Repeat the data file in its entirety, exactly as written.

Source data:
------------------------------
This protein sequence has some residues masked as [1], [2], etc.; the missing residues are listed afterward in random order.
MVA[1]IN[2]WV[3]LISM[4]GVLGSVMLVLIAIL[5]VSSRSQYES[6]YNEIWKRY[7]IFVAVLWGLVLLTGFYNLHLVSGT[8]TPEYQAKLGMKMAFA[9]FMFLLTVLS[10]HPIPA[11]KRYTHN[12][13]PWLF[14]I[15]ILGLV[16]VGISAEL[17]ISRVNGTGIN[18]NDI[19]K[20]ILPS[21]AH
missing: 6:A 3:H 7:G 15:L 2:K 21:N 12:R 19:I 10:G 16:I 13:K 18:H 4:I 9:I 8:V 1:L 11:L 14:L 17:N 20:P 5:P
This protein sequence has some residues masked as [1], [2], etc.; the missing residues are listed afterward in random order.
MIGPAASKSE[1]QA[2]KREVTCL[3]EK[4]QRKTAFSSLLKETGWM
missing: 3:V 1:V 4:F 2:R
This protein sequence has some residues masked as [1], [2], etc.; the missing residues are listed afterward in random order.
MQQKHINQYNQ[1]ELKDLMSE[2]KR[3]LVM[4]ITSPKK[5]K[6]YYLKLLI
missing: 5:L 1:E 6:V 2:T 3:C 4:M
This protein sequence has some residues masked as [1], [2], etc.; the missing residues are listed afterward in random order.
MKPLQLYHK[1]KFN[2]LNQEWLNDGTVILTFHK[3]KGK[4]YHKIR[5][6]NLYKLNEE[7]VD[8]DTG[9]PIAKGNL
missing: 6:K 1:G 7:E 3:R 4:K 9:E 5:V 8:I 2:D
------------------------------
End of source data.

This protein sequence has some residues masked as [1], [2], etc.; the missing residues are listed afterward in random order.
MVA[1]IN[2]WV[3]LISM[4]GVLGSVMLVLIAIL[5]VSSRSQYES[6]YNEIWKRY[7]IFVAVLWGLVLLTGFYNLHLVSGT[8]TPEYQAKLGMKMAFA[9]FMFLLTVLS[10]HPIPA[11]KRYTHN[12][13]PWLF[14]I[15]ILGLV[16]VGISAEL[17]ISRVNGTGIN[18]NDI[19]K[20]ILPS[21]AH
missing: 6:A 3:H 7:G 15:L 2:K 21:N 12:R 19:I 10:G 16:I 13:K 18:H 4:I 9:I 8:V 1:L 11:L 14:L 17:N 20:P 5:P
This protein sequence has some residues masked as [1], [2], etc.; the missing residues are listed afterward in random order.
MIGPAASKSE[1]QA[2]KREVTCL[3]EK[4]QRKTAFSSLLKETGWM
missing: 3:V 1:V 4:F 2:R
This protein sequence has some residues masked as [1], [2], etc.; the missing residues are listed afterward in random order.
MQQKHINQYNQ[1]ELKDLMSE[2]KR[3]LVM[4]ITSPKK[5]K[6]YYLKLLI
missing: 5:L 1:E 6:V 2:T 3:C 4:M
This protein sequence has some residues masked as [1], [2], etc.; the missing residues are listed afterward in random order.
MKPLQLYHK[1]KFN[2]LNQEWLNDGTVILTFHK[3]KGK[4]YHKIR[5][6]NLYKLNEE[7]VD[8]DTG[9]PIAKGNL
missing: 6:K 1:G 7:E 3:R 4:K 9:E 5:V 8:I 2:D